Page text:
It’s nearly impossible to sit through an episode of Jersey Shore without texting, tweeting, Facebooking or Tumbling about one of the many classic quotes that are uttered each episode. In fact, there were a million Shore-related tweets during the Aug. 4 East Coast premiere of the show’s fourth season, set in Italy.
That’s a prime example of the growing trend of co-viewing, watching TV with a Web-connected device in hand. Several startup companies have gained traction in the emerging social TV arena, including app companies like GetGlue
, which rewards frequent viewers, and Yap.tv
, which promises to connect fans of similar tube tastes. Twitter takes this area so seriously that it is advertising a job in its marketing department for help managing TV network relationships. As the listing puts it
, “Twitter’s impact on TV has just begun.”
MTV is embracing the co-viewing wave, while also trying to own it to a degree. Rather than just throw open the conversation to the dominant social platforms, MTV is looking to strike a balance by harnessing it in a custom app but also remaining open to the wider social landscape. Sister network VH1 launched Co-Star in May
. A few weeks ago MTV rolled out WatchWith
on the iPad — an application specifically designed to be used in conjunction with watching the network’s programming. And on Thursday (Aug. 18) WatchWith makes its debut on the iPhone.
Fans log onto WatchWith using their Twitter or Facebook IDs. They can use the app access clips, bios and other tidbits about Jersey Shore, Teen Wolf and Awkward. They can also participate in live conversations about a particular episode, with comments pushed out through their social networks. For example, fans can look up the same kind of bio information about various characthers from Teen Wolf that they could get on MTV.com, while also reading a stream of live comments about this week’s plot — from a person’s friends as well as other fans of the show.
In a way, given its highly social, supremely wired demographics, not to mention its chatter-inducing programming, MTV Networks has no choice but to glom on to co-viewing. Kristin Frank, GM of MTV and VH1 digital, noted that VH1 is the most social cable network, according to Trendr, which aggregates data from Twitter, Facebook posts, Miso and GetGlue, tracking the frequency of show titles, character names, actors, show-related hashtags, etc. And MTV’s core Millennial audience multitask 20 hours a day, per the network’s research.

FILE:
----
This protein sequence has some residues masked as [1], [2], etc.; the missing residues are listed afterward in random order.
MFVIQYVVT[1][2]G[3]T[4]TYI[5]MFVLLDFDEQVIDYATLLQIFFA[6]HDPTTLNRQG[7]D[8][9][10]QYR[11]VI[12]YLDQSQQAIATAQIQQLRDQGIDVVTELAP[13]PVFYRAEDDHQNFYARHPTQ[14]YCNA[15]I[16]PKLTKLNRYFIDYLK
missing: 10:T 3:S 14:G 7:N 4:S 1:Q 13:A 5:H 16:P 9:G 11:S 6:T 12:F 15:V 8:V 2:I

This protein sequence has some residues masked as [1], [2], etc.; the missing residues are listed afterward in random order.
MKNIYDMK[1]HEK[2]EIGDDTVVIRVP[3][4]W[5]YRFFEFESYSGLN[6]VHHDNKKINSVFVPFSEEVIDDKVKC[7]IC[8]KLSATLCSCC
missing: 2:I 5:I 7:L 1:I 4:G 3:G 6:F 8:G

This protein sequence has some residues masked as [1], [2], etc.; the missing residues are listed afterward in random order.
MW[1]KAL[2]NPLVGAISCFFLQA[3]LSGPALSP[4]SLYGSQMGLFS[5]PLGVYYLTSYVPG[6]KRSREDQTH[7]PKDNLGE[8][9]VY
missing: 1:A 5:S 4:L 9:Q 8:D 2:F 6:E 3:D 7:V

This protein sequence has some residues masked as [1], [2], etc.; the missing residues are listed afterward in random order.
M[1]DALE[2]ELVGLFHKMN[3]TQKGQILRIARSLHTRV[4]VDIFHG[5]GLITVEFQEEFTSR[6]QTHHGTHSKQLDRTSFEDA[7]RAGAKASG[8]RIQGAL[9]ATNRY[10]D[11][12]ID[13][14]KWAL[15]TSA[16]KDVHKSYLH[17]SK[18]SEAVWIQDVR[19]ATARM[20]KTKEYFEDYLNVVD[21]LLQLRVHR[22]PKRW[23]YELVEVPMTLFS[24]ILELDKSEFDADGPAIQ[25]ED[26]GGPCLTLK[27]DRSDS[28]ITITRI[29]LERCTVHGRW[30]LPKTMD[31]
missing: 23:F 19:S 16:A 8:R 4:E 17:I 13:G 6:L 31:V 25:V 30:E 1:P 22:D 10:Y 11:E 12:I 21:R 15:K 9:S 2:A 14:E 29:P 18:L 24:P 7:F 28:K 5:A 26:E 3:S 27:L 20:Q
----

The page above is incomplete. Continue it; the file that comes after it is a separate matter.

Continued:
“Our viewers are true digital natives,” Frank said. “We started early on Twitter in 2007. We’re on Tumblr. We have to tap into the social nature of our shows. And we’re constantly trying to create incremental experiences. With WatchWith, we asked ourselves, ‘how do we capture our great story arcs to serve as tentpoles that extend across platforms?”
MTV is also testing various tactics with WatchWith, including video clips tied to particular scenes in shows. The network is also training its casts to become more social-media proficient, so it can seed them throughout WatchWith (most Shore fans would pay to watch Snooki’s Twitter training session
). According to Michael Scogin, vp of Mobile for MTV, the network is still figuring out how much content is enough, and how much content might distract. “We’re experimenting,” Scogin said. “We’re learning like everyone else.”
“We’re not askings users to do anything they aren’t doing already,” added Frank.
And unlike some co-viewing apps, which read audio feeds from live broadcasts, WatchWith is timed to work with MTV’s schedule. So if you missed the premiere of a Teen Wolf episode, you can still use WatchWith during any of the show’s many repeats later that week. It even works with DVRed viewings.
On the horizon for WatchWith is bringing advertisers to the party. MTV has nothing to announce just yet, but executives spoke about the possibility of brands featuring commercial messaging on the app tied directly to their TV spots. Seems like there would be some obvious synergies for several gym, tanning or laundry-related advertisers.